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Child residence on BBC Radio London

BBC Radio London 94.9 Drive Time – Eddie Nester – 12 June 2015

Yesterday, Managing Partner Julian Hawkhead was interviewed by Eddie Nester on BBC Radio London.

Julian was discussing child residence.



 EN:               Eddie Nester

JH:                Julian Hawkhead


 EN:               Julian Hawkhead is a Managing Partner at Stowe Family Law and has joined us.  Hugely difficult subject to discus and I appreciate you taking the time to talk to us about it, Julian.


JH:                Good Evening, Eddie


EN:               The judge has ruled that the boy should live with his father.  We’ve done so many stories on this show, predominantly here in London about Family Courts and how they seem to err in the side of the woman and the presumption is that the child will stay with the woman.  So many times we’ve done that.  Why would something like this have been decided?


JH:                Well I think it’s fair to say that there is some suggestion that there is some gender discrimination but the reality is when couples separate, quite often it’s the mother who has been the primary career of the children.  So what the court is trying to do in the interest of the child is leave the children with a minimum disruption really.  So this case is quite unique in that the court has ordered that the child should live with the father.  But the background is quite exceptional in that there’s been a process already within the court in which certain court experts make recommendations that the child should live with the father based on that they consider that to be in the best interests of the boy.


EN:               Yes, and we all worry, don’t we as a society that when parents run off with their children and they feel frustrated that a system that they don’t think has taken their views and their feelings into account, we get really, really nervous. Do we need to?  Is that unfounded do you think?


JH:                I think the difficulty is, anybody who goes to court is getting involved in an adversarial process and increasingly these days the courts, the government are recommending alternative ways to try to deal with matters, such as mediation.  And in an ideal situation, parents when they separate and it happens all the time, but parents when they separate would be able to agree the arrangements with their children.  And it’s in these rare cases when there is a high case of animosity between the parents and maybe the children being brought into those allegations and concerns, and it’s affecting their own physical and emotional wellbeing, that the courts have to step in and to make a decision, but it’s very tragic when that has to happen.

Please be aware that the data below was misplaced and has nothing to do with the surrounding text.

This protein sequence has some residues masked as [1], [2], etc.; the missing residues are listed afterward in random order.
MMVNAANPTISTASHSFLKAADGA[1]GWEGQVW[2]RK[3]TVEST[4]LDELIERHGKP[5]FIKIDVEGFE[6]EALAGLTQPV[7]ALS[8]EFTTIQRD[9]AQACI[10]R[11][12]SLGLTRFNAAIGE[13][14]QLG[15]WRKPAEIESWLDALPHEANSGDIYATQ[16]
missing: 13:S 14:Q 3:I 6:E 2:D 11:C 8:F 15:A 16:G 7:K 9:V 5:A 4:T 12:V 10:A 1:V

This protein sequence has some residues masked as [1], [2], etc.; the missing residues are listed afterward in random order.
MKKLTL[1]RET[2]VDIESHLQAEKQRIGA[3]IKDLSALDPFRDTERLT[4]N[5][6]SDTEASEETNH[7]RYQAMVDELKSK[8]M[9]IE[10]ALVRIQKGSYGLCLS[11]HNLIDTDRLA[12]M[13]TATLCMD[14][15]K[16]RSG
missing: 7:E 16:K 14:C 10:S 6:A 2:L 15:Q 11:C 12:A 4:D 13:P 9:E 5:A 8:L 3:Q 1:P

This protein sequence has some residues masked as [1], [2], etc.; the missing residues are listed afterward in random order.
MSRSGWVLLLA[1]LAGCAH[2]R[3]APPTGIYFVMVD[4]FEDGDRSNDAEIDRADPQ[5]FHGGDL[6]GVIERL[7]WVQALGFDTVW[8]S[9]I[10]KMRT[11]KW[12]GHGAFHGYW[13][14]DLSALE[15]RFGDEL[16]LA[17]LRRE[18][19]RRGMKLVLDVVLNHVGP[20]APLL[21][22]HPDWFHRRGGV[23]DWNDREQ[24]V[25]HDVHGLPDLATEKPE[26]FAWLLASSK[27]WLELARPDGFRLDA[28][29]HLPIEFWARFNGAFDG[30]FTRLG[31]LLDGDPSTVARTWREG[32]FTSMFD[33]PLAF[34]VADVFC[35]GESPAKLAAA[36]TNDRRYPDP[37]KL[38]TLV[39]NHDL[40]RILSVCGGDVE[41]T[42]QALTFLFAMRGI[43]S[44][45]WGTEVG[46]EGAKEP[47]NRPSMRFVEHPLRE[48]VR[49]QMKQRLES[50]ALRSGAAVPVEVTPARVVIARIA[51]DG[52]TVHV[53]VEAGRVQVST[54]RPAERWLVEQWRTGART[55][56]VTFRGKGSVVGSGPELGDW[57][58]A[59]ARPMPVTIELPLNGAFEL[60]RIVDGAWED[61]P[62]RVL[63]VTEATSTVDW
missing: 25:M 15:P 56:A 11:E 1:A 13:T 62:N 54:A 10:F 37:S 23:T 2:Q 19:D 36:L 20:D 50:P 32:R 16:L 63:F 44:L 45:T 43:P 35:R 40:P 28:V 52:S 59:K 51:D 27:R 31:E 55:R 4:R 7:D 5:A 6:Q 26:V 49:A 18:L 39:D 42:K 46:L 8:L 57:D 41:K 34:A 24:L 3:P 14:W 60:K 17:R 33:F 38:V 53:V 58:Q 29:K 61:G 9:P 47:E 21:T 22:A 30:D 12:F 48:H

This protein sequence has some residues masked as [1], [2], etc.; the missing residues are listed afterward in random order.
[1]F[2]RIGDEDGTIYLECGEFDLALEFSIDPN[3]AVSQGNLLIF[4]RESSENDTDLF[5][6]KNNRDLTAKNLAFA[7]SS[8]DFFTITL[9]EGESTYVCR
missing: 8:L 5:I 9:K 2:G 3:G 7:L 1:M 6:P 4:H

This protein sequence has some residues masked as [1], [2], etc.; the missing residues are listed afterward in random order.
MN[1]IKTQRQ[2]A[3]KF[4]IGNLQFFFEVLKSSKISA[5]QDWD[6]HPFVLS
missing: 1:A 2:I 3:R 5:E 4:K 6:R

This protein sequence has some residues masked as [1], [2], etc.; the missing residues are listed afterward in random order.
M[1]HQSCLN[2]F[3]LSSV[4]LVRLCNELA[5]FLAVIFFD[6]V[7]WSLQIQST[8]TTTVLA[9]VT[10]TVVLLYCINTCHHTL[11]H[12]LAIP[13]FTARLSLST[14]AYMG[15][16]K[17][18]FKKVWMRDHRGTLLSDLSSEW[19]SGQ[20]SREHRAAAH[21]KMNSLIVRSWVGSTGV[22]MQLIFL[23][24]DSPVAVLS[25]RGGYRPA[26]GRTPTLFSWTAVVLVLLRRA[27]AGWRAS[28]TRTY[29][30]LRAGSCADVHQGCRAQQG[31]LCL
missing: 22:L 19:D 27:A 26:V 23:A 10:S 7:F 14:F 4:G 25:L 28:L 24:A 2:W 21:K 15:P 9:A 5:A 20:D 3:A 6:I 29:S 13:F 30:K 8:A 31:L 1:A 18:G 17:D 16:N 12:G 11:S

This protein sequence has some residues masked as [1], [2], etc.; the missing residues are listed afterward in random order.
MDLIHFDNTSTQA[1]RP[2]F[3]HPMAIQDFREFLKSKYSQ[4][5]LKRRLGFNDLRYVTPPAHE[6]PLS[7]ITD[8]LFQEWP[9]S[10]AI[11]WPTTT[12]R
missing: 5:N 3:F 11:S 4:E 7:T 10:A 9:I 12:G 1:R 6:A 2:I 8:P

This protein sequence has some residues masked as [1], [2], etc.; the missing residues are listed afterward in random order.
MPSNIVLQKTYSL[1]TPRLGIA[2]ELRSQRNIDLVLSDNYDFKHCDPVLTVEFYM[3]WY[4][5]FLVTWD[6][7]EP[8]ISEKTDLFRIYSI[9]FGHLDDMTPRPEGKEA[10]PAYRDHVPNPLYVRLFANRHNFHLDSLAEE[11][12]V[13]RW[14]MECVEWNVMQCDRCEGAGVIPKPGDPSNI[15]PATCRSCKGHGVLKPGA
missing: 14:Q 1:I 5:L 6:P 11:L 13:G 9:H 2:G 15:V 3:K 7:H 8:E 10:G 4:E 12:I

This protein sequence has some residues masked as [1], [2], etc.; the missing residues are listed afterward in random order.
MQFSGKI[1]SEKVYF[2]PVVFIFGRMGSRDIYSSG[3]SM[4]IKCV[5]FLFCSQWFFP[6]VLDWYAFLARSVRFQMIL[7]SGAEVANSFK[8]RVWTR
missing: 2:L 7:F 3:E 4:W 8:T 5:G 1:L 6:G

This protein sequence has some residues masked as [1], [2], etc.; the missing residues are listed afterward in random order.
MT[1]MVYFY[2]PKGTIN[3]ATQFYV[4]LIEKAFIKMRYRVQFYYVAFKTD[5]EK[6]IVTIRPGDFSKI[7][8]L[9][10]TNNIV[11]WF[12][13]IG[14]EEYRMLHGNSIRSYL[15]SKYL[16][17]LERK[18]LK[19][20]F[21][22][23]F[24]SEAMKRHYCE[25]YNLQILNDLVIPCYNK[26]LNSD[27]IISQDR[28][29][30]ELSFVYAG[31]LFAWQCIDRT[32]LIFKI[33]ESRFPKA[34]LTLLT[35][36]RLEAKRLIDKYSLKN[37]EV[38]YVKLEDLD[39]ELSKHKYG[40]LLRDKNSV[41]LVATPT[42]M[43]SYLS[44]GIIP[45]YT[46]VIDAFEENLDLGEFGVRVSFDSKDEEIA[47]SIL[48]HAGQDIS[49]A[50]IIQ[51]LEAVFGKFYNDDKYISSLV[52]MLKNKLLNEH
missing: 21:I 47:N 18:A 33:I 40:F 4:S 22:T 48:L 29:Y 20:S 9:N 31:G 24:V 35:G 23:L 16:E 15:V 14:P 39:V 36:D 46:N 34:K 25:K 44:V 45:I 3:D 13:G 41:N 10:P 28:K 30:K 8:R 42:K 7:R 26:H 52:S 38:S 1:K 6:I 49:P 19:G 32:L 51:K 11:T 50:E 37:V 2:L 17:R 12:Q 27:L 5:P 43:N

EN:               Yes, is it tragic when the baby isn’t with the mother in this one or are you yourself falling victim to the preconception that children are better with their mothers, do you think?


JH:                Oh no, not at all.  I think it’s very tragic that the courts had to intervene at all.  I think it’s very tragic that it’s got to the stage where the relationship between mother and father has reached the stage where the courts had concerns that the child’s welfare was at risk and I’m not saying this was necessarily a physical welfare, may be emotional welfare, and that may have been just as a result of feeding off comments or maybe just the vide of the mother’s attitude towards the dad.  I don’t know, I don’t know the full details of the case.


EN:               No, no.  But broad strokes is what I want.  I interested and what I imagine around the water coolers, photo copiers and car parks of London, other people are too.  How seriously do courts take this type of action?


JH:                Very seriously, this sort of step, and it could be father or it could be mother, the point to which a court are saying that the non-resident parent needs to have supervised contact, it’s a very serious step and there are contact centres up and down the country that will facilitate these supervised contact sessions…


EN:               No, that’s not what I meant; I meant taking your child against the wishes of the court and running away.  Even if you say, and we heard there, you have the child’s best interests at heart, how seriously do courts take that?


JH:                It’s very serious, because obviously to breach a court order, is in itself the content of court and if we are all going to abide by the law, then we need to do what the court tells us to do.


EN:               Yes, she’s going to have a tough time when she comes back.  Listen, I think you’ve been fantastic and I appreciate it very, very much.  Just helping us to understand a story that’s been around a couple of days now and we just hope it’s going to end well.  That’s Julian Hawkhead who is a Managing Partner at Stowe Family Law.  We’ll be talking again, Julian I promise you that.

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